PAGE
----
To play or not to play. That is the question. We have lived in College Station for almost 24 years and have strong ties to A&M. Our daughters are grads and my wife and I both worked for the University for a total of 29 years. So, we are Aggies even though neither of us graduated from A&M. Now, for a non-Aggie/Longhorn opinion on continuing the rivalry. As a KSU grad, I always watched the A&M/Texas game, as it was featured each year on Thanksgiving Day. I watched because I love football and it was another good game added to the weekend of games. I knew very little about the rivalry, but I looked at it as similar to the KSU/KU rivalry. Even so, I never thought that game was as big as the Texas/OU game, as that rivalry was always featured more than the A&M game by the networks. Even after the Big 12 was formed, it seemed that the OU game was more important to Texas than the A&M game. It appeared, to this outsider, that Texas had always considered A&M as a Big Brother (Texas)/Little Brother (A&M) rivalry, while OU was the more important rivalry in all aspects. You know, the big guys playing for all the marbles. Marbles being bragging rights and first dibs to coveted Texas high school recruits. That game is still one of the biggest rivalries going, and from the perspective of an outsider, it has always been bigger than the A&M rivalry. Renewing the game will certainly energize many on both sides, and that could be good for football. It could also bring back the ugly things that have always happened between the two schools, and that would serve no purpose at all. And everyone knows that will happen. I would like to see them play from time to time, as scheduling permits, but not every year. Breaking up the rivalry game has set the two schools on different paths that are more important to each one now, and I think that should be their focus.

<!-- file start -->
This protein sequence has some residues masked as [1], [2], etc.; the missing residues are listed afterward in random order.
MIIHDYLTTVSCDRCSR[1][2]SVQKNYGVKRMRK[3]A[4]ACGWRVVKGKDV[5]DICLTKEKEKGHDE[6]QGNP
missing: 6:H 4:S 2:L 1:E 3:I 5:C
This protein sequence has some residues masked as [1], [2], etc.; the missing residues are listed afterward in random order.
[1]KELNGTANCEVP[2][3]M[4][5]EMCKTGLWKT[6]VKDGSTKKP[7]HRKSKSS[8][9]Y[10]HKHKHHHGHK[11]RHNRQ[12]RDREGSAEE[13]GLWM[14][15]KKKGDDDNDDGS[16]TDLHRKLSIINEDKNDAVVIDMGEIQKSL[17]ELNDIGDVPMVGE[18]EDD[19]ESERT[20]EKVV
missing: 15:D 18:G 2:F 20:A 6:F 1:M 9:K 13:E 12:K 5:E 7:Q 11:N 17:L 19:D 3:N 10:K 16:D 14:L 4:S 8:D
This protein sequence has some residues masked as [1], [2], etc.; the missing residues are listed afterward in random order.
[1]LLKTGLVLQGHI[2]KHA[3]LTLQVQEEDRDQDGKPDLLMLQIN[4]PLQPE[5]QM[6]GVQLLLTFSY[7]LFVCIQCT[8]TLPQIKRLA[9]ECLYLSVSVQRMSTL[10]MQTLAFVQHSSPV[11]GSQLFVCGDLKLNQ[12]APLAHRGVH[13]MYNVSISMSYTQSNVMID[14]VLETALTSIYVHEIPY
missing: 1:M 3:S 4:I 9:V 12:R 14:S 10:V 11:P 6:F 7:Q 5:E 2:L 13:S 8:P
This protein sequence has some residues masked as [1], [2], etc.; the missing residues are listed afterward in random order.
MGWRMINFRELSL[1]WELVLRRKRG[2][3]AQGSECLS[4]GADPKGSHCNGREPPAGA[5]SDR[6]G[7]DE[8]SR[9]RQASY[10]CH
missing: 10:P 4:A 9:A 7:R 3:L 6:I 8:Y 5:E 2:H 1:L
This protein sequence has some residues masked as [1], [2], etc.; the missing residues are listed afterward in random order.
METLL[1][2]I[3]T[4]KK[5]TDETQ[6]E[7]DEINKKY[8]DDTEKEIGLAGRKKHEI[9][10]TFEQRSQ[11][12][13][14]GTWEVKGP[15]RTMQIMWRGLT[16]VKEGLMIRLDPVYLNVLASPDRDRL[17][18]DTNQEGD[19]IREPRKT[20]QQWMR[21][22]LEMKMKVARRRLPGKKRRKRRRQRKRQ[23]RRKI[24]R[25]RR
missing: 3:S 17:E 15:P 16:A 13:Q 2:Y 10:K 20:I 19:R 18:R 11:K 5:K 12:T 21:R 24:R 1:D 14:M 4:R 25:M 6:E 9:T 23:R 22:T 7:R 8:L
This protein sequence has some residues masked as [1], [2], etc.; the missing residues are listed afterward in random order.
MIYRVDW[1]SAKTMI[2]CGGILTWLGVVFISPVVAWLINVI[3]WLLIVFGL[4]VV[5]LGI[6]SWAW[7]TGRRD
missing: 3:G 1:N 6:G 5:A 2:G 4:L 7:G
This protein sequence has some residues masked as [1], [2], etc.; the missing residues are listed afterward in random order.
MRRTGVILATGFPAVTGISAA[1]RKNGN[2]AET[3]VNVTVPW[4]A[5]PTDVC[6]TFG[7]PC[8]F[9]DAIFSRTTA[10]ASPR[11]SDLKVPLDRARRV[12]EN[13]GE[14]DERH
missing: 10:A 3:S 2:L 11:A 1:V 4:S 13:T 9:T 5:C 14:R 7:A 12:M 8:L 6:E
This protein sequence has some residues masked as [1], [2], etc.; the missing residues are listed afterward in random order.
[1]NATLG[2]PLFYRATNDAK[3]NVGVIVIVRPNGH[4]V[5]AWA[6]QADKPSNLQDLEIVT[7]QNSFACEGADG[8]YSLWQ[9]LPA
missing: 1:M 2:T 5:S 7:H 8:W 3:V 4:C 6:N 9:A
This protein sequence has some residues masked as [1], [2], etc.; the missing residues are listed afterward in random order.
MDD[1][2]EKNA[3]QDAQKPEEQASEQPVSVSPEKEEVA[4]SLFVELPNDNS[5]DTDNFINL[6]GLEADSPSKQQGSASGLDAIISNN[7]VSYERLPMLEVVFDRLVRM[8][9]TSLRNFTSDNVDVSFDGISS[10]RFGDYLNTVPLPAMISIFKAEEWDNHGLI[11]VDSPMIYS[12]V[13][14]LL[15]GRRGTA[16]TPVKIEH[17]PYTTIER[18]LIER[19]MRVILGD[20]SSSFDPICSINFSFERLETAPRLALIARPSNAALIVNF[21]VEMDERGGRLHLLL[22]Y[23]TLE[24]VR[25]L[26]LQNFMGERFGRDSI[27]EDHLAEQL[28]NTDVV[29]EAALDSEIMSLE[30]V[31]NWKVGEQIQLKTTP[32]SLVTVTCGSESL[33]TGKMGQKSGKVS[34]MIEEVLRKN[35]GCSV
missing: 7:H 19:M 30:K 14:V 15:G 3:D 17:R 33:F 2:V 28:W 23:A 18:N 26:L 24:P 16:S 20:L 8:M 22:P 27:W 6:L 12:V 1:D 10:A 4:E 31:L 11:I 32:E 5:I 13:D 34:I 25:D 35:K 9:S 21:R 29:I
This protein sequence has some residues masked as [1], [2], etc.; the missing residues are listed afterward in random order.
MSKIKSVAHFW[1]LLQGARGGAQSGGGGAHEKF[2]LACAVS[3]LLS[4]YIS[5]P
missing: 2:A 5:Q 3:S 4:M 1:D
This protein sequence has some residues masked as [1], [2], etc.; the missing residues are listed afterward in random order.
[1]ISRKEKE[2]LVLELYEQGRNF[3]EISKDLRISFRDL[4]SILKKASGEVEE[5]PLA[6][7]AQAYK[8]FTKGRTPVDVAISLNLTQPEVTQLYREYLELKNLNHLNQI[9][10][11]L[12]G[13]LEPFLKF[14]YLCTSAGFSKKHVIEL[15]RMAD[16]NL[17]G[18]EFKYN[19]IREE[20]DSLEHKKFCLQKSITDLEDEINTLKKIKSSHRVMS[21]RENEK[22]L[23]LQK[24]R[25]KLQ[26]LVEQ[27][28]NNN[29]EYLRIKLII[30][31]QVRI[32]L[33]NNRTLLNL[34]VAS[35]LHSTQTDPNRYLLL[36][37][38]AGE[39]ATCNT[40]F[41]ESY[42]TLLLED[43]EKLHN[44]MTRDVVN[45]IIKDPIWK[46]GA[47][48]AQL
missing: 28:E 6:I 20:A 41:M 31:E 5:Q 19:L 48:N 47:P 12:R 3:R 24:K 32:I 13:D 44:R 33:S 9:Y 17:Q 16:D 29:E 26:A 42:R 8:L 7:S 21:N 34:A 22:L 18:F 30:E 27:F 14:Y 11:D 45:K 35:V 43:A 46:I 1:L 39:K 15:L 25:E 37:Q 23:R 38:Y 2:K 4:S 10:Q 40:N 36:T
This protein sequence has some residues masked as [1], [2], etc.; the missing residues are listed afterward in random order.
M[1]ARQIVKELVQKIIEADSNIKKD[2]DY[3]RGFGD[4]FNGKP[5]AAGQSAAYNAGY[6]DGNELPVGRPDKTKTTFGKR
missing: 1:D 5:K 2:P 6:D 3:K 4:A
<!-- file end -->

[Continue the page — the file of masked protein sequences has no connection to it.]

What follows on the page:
Ken Sellers

I'm a little more optimistic about bringing the game back. Having both school presidents, at the same time, saying they want the game is a new development.

The game used to be counted among the top rivalry games in the nation. My concern is that the longer we go, the less people remember what was lost, and the less people care.

As an Aggie, I am very unhappy that we refused UT's offer. If the tables were turned - as in a few years earlier - there would be plenty of well-deserved ridicule for Texas.


I have zero interest in such a game. I was happy to see A&M leave the Big 12. A&M has, or will, have much better rivalries in LSU, Alabama and Auburn. I can understand why Texas wants the game because of the conference it is in. If the game is scheduled, I will have no more interest in it than another non-conference game and I certainly don't want to see my season ticket price increase because of it. Instead of citing what percentage of Texans want to see the game, perhaps it would be revealing to cite what percentage of A&M season ticket buyers would want it to replace another major conference team on the non-conference schedule.